There are many ways children can be exposed to investing at an early age when they are most fungible. It is important to teach children how to save more and spend less. During the pandemic, the US personal savings rate has been well above average at 23.2% in May compared to 7.5% at the end of last year. However, the means to make any interest income on the increased saving is virtually impossible. According to the FDIC, the national average rate on savings rates stands at a paltry 0.06% APY (annual percentage yield) for all deposits. That’s chump change. With the Federal Reserve keeping interest rates near zero–possibly to 2022–interest income will stay low.
However, saving more paves the way to investing more and building wealth, particularly if you start in your twenties. The longer the time to invest, the greater the growth potential.
Why Investing Early Matters?
- Leverage the power of compound interest (interest on interest) earned on your initial investment for significant returns in your retirement and investment accounts.
- Take on greater risks when you are young and able to absorb the bumps and bruises of downturns.
- Motivate yourself to save more, spend less so that you can grow wealth.
Investing is a viable means to accumulate wealth and enjoy financial comforts. The earlier you start to save money for investing purposes, the better. Parents should begin talking to their kids about how to handle money when feasible, exposing them to developing good financial habits.
9 Ways To Talk To Your Kids:
1. Start Early Lessons On Saving and Investing
Conversations with your kids about anything sensitive can be awkward, especially about money. According to a 2018 T. Rowe Price survey, 66% of parents have some reluctance to discuss money matters with their children. Only 21% of the kids recall their parents speaking about money at least once a week.
Speaking to children about investing at an early age takes some of the mystique out of it for them. For parents, it is more comfortable to talk about savings, giving them a head start in math. Explain how the bank holds money for people in savings accounts and can earn money. Use an example of putting $100 in the bank ( refer to a piggy bank) that can earn 1% a year paid by the bank and grow the amount to $101. Another bank may pay a higher interest rate of 5% and grow that same $100 into $105 in one year. Nowadays, interest rates are so low that investing makes even more sense.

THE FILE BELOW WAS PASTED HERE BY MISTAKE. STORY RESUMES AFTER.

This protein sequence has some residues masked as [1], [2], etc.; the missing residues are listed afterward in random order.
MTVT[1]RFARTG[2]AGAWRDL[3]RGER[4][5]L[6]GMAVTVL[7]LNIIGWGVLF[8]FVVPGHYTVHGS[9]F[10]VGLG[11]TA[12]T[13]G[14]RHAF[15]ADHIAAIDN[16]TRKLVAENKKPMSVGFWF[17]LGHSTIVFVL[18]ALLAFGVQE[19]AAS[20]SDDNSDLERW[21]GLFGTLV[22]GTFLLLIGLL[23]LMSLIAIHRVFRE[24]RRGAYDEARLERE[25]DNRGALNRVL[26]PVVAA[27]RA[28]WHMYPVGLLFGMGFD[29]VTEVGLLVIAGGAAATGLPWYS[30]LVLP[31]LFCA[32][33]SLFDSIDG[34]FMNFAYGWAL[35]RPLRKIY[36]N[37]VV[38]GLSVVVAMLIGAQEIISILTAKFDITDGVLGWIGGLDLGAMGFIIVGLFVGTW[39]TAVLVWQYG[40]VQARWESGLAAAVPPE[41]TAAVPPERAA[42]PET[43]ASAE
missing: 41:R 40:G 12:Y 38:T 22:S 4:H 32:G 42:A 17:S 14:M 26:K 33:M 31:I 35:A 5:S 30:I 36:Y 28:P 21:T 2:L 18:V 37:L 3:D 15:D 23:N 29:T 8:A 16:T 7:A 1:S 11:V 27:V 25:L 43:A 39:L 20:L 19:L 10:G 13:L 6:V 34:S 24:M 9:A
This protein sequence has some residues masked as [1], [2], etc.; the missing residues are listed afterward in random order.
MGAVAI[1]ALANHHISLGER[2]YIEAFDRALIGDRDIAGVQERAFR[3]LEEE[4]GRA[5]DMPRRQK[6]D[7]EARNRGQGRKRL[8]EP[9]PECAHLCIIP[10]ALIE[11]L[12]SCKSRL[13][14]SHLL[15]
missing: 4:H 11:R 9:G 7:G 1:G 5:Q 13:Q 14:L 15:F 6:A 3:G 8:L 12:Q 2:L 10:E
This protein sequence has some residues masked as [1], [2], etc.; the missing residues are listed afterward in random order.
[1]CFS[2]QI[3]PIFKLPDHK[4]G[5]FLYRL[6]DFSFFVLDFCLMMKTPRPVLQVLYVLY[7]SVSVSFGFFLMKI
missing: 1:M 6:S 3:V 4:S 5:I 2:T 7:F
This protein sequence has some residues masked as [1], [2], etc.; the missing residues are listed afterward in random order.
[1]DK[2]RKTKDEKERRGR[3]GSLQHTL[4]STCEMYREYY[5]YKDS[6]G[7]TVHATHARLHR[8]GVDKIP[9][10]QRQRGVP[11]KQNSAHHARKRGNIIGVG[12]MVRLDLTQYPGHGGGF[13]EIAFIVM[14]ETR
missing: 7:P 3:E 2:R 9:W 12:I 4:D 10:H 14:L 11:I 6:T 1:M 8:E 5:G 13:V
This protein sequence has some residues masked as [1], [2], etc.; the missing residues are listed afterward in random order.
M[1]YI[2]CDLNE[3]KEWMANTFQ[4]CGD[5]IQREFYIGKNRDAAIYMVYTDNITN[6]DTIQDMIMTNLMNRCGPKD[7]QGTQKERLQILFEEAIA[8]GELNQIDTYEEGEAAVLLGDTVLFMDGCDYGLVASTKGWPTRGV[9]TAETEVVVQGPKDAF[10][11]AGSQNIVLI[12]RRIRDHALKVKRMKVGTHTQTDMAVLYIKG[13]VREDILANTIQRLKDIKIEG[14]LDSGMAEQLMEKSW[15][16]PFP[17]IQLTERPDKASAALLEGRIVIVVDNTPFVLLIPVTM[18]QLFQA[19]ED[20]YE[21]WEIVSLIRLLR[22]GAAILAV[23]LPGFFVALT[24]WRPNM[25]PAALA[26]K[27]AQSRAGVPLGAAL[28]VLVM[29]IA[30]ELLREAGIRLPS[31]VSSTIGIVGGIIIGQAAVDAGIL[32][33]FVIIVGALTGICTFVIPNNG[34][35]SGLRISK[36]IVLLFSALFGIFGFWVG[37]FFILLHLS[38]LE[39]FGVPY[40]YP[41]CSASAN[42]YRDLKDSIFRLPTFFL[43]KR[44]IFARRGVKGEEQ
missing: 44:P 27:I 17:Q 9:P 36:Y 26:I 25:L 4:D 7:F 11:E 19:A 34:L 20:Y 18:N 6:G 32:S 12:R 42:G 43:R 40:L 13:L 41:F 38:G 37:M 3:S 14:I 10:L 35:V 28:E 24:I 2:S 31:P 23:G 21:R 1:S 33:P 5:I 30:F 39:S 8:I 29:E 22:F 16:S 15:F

Picking Familiar Names They Know
Savings comes about when you spend less than you earn. Investing is taking some of your savings and putting it to work so it makes even more money. There are many kinds of investments you can make. We will stick to stocks here. Explain to your kids that when you buy a stock such as Nike, you own a piece of that company. You can grow your original investment into a bigger amount over time. Investing over the long term benefits from compounding, a magic concept that can be taught through the following book.
2. A Lesson in Compound Interest From A Folktale
Compounding interest is a powerful concept when you have a long horizon by investing early discussed here. It occurs when interest or gains are added to the initial investment (or principal) providing substantial gains. It can lead to exponential growth over long periods of time. While it is a complex idea, young children can grasp it in the form of a story as my son, Tyler did.
When Tyler was in the second grade, he came home from school one day, carrying a beautifully illustrated book, “One Grain of Rice: A Mathematical Folktale” by Demi. He was carrying this large book with a reverence that I hoped would last longer given my love of books. Tyler asked us to read the story. It is a delightful Indian folktale about Rani, a clever young girl who outsmarts the greedy king. When the selfish raj offers to reward her, she asks for one grain of rice, doubled each day for 30 days. Rani uses the surprising power of compounding to snatch 536,870,912 grains to feed her hungry villagers.